Scientists of the German Cancer Research Center (Deutsches Krebsforschungszentrum, DKFZ) and the Universities of Heidelberg and Bielefeld, Germany, have developed a highly sensitive test for detecting this genetic alteration at the level of a single molecule, thus providing information about the resistance status of an infected person.
Many resistances to antibiotics are based on specific mutations in the genetic material of the infectious agents. In the case of life-threatening infections it is vital to determine rapidly which medication will work for the patient. However, commonly used methods of resistance detection are too time-consuming, particularly with microorganisms such as tuberculosis bacteria, which grow very slowly in the culture dish.
Scientists headed by Dr. Jens-Peter Knemeyer of the Division of Functional Genome Analysis at the DKFZ have combined a hybridization method, where small DNA probes bind highly specifically and exclusively to the mutated gene sequence, with confocal microscopy technology. The DNA probes are coupled to a fluorescent dye that flashes under laser light. However, this light signal is emitted only if the probe attaches to the target sequence in the bacterial genetic material. ‘Unbound’ probe molecules do not emit a signal. Each of these tiny light flashes that occur when the probe and the target molecule bind to each other, detects a single mutated DNA molecule.
By measuring the duration and decay times of the light flashes, the researchers distinguish between real measurement results and the ubiquitous background fluorescence: Due to chemical properties of the molecules involved, spontaneous fluorescence decays much more quickly than the signal emitted by the dye-labeled probe.
Detection of resistance causing point mutations in the genetic material of the tuberculosis bacterium is just one of numerous possible applications of the new method called single-molecule fluorescence spectroscopy. The method has a big advantage: Instead of recording light flashes in a sample solution, as is done in antibiotic resistance detection, the investigation method can also be used in living cells. Dr. Jörg Hoheisel, head of the Division of Functional Genome Analysis at the DKFZ, explains: “Just as we can detect DNA mutations, we can also use suitable probes to detect all molecules in a cell that are characteristic of a specific disease. Since the test identifies single molecules, it is highly sensitive – but reliable at the same time, because we have an internal control using the decay times.”
Julia Rautenstrauch | alfa
New contents: Neuronal Parkinson inclusions are different than expected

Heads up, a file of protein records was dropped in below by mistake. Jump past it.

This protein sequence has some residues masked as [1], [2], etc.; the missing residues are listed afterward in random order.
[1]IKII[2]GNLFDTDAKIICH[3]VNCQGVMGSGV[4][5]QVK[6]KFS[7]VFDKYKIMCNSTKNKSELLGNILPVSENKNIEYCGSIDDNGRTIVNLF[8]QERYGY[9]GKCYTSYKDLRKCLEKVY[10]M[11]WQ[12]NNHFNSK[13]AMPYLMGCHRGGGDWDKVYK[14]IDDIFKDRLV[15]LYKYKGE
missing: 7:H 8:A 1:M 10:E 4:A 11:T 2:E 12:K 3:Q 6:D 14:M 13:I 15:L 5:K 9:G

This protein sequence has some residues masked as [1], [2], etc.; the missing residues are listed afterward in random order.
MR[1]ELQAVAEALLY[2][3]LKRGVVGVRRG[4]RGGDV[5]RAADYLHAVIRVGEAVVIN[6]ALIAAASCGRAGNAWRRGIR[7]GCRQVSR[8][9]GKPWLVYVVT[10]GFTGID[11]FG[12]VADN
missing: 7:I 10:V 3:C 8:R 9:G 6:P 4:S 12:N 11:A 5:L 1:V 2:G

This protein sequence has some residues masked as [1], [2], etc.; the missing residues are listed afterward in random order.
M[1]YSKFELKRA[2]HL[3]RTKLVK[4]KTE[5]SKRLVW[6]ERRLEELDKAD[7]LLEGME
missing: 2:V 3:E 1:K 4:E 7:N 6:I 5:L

26.06.2019 | Universität Basel
An ion channel with a doorkeeper: The pH of calcium ions controls ion channel opening
25.06.2019 | Johannes Gutenberg-Universität Mainz
From June 25th to 27th 2019, the Fraunhofer Institute for Digital Media Technology IDMT in Ilmenau (Germany) will be presenting a new solution for acoustic quality inspection allowing contact-free, non-destructive testing of manufactured parts and components. The method which has reached Technology Readiness Level 6 already, is currently being successfully tested in practical use together with a number of industrial partners.
Reducing machine downtime, manufacturing defects, and excessive scrap
The quality of additively manufactured components depends not only on the manufacturing process, but also on the inline process control. The process control ensures a reliable coating process because it detects deviations from the target geometry immediately. At LASER World of PHOTONICS 2019, the Fraunhofer Institute for Laser Technology ILT will be demonstrating how well bi-directional sensor technology can already be used for Laser Material Deposition (LMD) in combination with commercial optics at booth A2.431.
Fraunhofer ILT has been developing optical sensor technology specifically for production measurement technology for around 10 years. In particular, its »bd-1«...
The well-known representation of chemical elements is just one example of how objects can be arranged and classified
The periodic table of elements that most chemistry books depict is only one special case. This tabular overview of the chemical elements, which goes back to...
Light can be used not only to measure materials’ properties, but also to change them. Especially interesting are those cases in which the function of a material can be modified, such as its ability to conduct electricity or to store information in its magnetic state. A team led by Andrea Cavalleri from the Max Planck Institute for the Structure and Dynamics of Matter in Hamburg used terahertz frequency light pulses to transform a non-ferroelectric material into a ferroelectric one.
Ferroelectricity is a state in which the constituent lattice “looks” in one specific direction, forming a macroscopic electrical polarisation. The ability to...
Researchers at TU Graz calculate the most accurate gravity field determination of the Earth using 1.16 billion satellite measurements. This yields valuable knowledge for climate research.
The Earth’s gravity fluctuates from place to place. Geodesists use this phenomenon to observe geodynamic and climatological processes. Using...
24.06.2019 | Event News
29.04.2019 | Event News
17.04.2019 | Event News
26.06.2019 | Materials Sciences
26.06.2019 | Physics and Astronomy
26.06.2019 | Health and Medicine